Thursday, August 11, 2011

My Life at the Shuswap

Life for Mormons is inextricably connected with the concept of Eternal Life. I spent the first thirty years of my mortal life with the myth embodied in the Mormon classic tale called “Added Upon” as the guide for how to look for a wife. I looked hard and prayed hard but seemed unsuccessful for the most part. I had a friend Kenneth Anderson who also took a long time to find his soul mate. He told my mother that he was looking for the perfect woman. Mother’s rejoinder was, “What if when you find her, she is looking for the perfect man?” Well, I thought, Ken was as perfect as mortals can get. That kept me quiet in such discussions lest Mother might ask me what was taking me so long.

When I met Arta I knew that she was as perfect as women get, and the last fifty years have verified that opinion. But they have also taught me the grim answer to my mothers question. It is terrifying to have your imperfections found out by the best because her virtues strip you of pretense and leave you face to face with the shallowness of your own character. You can’t go back and do it all over again: that is not the way reality unfolds. If, on the other hand, life were a Broadway Play, an actor could humbly say, “Tomorrow is another performance: I’ll do better.” And that is a hope that requires a long run in the Theater to nourish it. For Mormons, that nourishment is called the doctrine of the Atonement, and coupled with it the sobering truth: you must endure to the end …. of the theater run.

When I fell in love, I thought that this will be forever, and so we were married in the temple for all eternity; but to me the phrase “for time” was only a theological chastisement of non-Mormon outsiders. The reality, it turns out, is that “time” is the only part of immortality that we will ever know: knowing is the essence of now; but immortality is promised to all, good bad or indifferent. The ideal “now,” that is the desired reality of being married, is for two knowing time travellers to be intent on making their “now” eternal, that is, Godly. Furthermore, the success of the play is a joint venture. For many it takes hard work and a long theatre run to achieve the knowing that is a group’s best achievement.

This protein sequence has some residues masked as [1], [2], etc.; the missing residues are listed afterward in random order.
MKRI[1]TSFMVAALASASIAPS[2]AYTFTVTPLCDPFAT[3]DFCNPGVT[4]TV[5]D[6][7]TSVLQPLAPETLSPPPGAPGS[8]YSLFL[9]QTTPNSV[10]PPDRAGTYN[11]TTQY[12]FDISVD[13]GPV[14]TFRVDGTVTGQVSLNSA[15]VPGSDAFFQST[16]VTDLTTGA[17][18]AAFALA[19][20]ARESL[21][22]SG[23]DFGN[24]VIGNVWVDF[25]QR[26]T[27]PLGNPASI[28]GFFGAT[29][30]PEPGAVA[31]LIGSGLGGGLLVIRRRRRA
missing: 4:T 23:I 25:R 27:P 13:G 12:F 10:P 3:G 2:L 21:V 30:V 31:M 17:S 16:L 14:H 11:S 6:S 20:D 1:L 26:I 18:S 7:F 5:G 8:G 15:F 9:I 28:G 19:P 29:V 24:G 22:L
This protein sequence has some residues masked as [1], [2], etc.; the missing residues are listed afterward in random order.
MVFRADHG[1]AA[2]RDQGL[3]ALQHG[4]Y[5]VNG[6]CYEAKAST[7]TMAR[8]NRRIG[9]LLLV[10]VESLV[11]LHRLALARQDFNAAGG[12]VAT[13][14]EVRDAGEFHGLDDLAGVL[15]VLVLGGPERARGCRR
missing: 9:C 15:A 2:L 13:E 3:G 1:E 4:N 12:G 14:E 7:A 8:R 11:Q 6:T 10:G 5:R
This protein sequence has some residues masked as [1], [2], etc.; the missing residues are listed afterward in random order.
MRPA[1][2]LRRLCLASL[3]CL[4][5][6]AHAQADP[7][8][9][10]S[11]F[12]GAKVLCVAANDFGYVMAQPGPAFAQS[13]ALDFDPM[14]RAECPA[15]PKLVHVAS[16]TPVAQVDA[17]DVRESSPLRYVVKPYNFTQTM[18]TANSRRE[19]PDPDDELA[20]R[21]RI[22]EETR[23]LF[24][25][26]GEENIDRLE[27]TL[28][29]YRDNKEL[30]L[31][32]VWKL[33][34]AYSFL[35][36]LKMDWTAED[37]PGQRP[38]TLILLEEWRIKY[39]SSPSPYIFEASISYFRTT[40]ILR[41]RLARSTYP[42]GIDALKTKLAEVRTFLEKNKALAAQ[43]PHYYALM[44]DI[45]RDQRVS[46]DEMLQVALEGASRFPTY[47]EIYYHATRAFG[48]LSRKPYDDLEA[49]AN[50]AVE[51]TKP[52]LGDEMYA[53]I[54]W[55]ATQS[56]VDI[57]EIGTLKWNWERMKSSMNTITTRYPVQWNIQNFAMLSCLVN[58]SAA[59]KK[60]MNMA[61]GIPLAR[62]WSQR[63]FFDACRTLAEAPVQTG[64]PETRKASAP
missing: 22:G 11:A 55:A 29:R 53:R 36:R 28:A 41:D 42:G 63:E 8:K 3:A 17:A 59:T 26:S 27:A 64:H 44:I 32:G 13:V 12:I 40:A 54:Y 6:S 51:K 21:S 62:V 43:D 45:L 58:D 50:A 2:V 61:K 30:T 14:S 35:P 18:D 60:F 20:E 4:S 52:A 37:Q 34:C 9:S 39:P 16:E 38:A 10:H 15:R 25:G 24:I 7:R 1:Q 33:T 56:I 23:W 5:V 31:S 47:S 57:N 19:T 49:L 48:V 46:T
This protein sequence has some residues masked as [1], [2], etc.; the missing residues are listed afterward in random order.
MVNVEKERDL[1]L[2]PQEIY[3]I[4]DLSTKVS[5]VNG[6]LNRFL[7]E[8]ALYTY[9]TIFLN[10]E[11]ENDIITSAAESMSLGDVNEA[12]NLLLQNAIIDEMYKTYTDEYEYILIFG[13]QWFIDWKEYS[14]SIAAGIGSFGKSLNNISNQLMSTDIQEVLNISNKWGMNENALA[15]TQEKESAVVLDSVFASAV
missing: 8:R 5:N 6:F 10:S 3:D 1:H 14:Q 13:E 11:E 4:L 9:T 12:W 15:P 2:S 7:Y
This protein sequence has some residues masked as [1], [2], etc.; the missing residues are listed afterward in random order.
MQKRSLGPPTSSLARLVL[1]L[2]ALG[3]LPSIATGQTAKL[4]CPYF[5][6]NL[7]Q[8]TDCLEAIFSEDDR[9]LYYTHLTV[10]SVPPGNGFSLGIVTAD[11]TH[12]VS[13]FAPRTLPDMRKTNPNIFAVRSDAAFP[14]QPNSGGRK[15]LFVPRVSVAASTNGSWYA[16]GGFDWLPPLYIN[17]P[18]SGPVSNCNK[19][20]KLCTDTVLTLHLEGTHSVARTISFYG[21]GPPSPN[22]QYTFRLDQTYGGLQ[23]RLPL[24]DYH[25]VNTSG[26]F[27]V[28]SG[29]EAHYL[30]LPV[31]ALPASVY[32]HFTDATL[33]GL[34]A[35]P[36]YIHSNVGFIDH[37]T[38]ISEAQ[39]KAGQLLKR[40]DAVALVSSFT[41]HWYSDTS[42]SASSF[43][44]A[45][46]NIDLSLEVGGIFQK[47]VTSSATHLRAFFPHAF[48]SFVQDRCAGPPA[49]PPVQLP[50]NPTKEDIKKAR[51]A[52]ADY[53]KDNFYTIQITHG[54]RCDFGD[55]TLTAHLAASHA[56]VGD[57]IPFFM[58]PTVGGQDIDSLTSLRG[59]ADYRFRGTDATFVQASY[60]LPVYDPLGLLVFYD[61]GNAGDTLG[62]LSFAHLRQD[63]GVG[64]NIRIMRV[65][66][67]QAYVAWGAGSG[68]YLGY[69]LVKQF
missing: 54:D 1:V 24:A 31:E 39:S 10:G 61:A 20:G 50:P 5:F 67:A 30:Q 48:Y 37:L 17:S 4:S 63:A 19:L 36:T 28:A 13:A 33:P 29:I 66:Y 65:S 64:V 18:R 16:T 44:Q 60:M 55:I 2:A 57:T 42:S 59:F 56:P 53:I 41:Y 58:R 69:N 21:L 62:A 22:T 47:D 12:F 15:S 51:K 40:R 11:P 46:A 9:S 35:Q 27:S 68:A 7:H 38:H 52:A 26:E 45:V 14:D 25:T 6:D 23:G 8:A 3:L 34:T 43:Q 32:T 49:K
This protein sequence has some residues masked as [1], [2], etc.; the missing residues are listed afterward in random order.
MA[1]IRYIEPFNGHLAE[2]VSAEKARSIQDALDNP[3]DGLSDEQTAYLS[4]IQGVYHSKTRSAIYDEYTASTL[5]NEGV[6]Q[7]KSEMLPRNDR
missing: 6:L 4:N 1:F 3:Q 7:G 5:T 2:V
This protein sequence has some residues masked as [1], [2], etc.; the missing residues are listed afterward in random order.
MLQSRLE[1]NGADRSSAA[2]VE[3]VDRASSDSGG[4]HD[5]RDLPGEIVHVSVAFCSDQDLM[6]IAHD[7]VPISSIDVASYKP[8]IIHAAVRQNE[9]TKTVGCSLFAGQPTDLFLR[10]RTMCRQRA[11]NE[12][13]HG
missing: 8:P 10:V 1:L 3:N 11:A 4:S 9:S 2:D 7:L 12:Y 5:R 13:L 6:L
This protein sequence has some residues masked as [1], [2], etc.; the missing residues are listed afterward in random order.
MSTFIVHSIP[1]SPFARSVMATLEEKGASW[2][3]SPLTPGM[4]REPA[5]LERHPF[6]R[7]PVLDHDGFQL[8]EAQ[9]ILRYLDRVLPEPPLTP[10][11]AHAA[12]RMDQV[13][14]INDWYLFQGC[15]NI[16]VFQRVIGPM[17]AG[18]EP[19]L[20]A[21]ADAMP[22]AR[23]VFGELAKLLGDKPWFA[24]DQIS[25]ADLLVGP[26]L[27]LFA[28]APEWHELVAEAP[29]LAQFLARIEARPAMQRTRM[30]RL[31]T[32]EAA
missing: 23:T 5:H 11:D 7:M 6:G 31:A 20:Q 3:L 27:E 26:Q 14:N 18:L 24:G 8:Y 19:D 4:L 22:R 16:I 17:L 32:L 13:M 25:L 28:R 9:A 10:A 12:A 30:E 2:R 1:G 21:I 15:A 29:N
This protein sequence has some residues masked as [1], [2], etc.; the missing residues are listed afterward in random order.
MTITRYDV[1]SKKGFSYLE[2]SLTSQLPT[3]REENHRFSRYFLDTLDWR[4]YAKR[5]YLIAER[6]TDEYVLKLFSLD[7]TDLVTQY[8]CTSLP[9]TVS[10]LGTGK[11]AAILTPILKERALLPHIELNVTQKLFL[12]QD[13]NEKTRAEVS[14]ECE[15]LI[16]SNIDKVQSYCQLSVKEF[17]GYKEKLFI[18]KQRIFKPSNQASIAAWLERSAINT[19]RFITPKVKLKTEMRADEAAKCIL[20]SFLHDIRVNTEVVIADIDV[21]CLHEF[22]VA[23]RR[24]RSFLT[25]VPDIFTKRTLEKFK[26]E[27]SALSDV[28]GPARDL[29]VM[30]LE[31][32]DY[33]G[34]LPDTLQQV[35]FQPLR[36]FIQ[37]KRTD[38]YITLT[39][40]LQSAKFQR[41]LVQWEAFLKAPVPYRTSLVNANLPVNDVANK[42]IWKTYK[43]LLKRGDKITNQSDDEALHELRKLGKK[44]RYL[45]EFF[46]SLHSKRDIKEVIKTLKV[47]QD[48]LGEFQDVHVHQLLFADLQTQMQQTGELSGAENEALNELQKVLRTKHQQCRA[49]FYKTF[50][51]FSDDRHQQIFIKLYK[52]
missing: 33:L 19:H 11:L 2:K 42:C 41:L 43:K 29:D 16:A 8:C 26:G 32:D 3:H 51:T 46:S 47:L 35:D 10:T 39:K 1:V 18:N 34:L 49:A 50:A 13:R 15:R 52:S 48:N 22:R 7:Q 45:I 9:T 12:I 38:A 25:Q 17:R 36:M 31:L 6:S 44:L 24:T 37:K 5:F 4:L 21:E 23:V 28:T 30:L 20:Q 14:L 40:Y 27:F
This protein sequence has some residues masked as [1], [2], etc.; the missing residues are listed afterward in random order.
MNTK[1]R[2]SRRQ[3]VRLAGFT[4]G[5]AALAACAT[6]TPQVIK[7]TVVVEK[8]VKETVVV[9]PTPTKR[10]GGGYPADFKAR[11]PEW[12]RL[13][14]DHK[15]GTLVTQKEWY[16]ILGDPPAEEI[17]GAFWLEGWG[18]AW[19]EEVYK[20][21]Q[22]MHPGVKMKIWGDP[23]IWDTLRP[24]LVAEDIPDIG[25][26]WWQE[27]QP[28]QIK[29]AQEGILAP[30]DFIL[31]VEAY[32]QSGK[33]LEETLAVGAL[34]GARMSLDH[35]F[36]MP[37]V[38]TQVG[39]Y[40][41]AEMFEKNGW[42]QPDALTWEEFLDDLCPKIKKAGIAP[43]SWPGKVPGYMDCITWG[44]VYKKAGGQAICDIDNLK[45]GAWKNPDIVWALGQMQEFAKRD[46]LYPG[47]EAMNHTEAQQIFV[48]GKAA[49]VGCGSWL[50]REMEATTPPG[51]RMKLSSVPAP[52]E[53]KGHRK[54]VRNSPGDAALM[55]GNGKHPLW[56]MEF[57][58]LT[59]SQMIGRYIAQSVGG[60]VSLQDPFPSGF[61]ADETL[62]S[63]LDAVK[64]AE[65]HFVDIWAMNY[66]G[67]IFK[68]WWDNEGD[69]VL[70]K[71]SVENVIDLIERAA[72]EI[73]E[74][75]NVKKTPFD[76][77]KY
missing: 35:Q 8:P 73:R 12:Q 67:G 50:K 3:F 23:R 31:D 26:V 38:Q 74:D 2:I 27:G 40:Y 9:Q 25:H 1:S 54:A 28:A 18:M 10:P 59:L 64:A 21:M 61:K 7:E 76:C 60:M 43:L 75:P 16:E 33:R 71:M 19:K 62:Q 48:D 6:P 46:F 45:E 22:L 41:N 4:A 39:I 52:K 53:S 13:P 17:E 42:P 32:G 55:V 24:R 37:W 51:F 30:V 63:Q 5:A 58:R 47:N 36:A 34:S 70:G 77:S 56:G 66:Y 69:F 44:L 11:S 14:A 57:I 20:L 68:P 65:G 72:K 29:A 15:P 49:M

Falling in love with Arta brought with it life that was centered in the Shuswap. It began shortly after we met. I went to the arctic for the summer, and she went to camp with her family at the lake. She spent much of that time in the rain, and I spent it in the nightless days of northern light.

End Part One


  1. Hello -- The idea of life as a "theatre run" reminded me of Shakespeare's seven acts of man, which I have copied and pasted below, in case the metaphor resonated with anyone else. Nice for me to be reminded of it in your post. I wonder if Old William S. would have changed the last few lines of this excerpt from his play, given that modern man no longer has to go sans teeth, sans eyes, sans taste in that seventh stage. I bow to my dentist, my optometrist and the beauty of a well-stocked fridge.

    And now to the famous quote:

    All the world's a stage,
    And all the men and women merely players:
    They have their exits and their entrances;
    And one man in his time plays many parts,
    His acts being seven ages. At first the infant,
    Mewling and puking in the nurse's arms.
    And then the whining school-boy, with his satchel
    And shining morning face, creeping like snail
    Unwillingly to school. And then the lover,
    Sighing like furnace, with a woeful ballad
    Made to his mistress' eyebrow. Then a soldier,
    Full of strange oaths and bearded like the pard,
    Jealous in honour, sudden and quick in quarrel,
    Seeking the bubble reputation
    Even in the cannon's mouth. And then the justice,
    In fair round belly with good capon lined,
    With eyes severe and beard of formal cut,
    Full of wise saws and modern instances;
    And so he plays his part. The sixth age shifts
    Into the lean and slipper'd pantaloon,
    With spectacles on nose and pouch on side,
    His youthful hose, well saved, a world too wide
    For his shrunk shank; and his big manly voice,
    Turning again toward childish treble, pipes
    And whistles in his sound. Last scene of all,
    That ends this strange eventful history,
    Is second childishness and mere oblivion,
    Sans teeth, sans eyes, sans taste, sans everything.

  2. Again, your allusion to the seven ages of man sent me off to Wickapedia where I found that Mulready has a painting illustrating this concept. As well, at google books, whose address is below, I found a book of old wood carvings with separate illustrations, unlike Mulready who gets all of the ages on one canvas.

    How cool is that!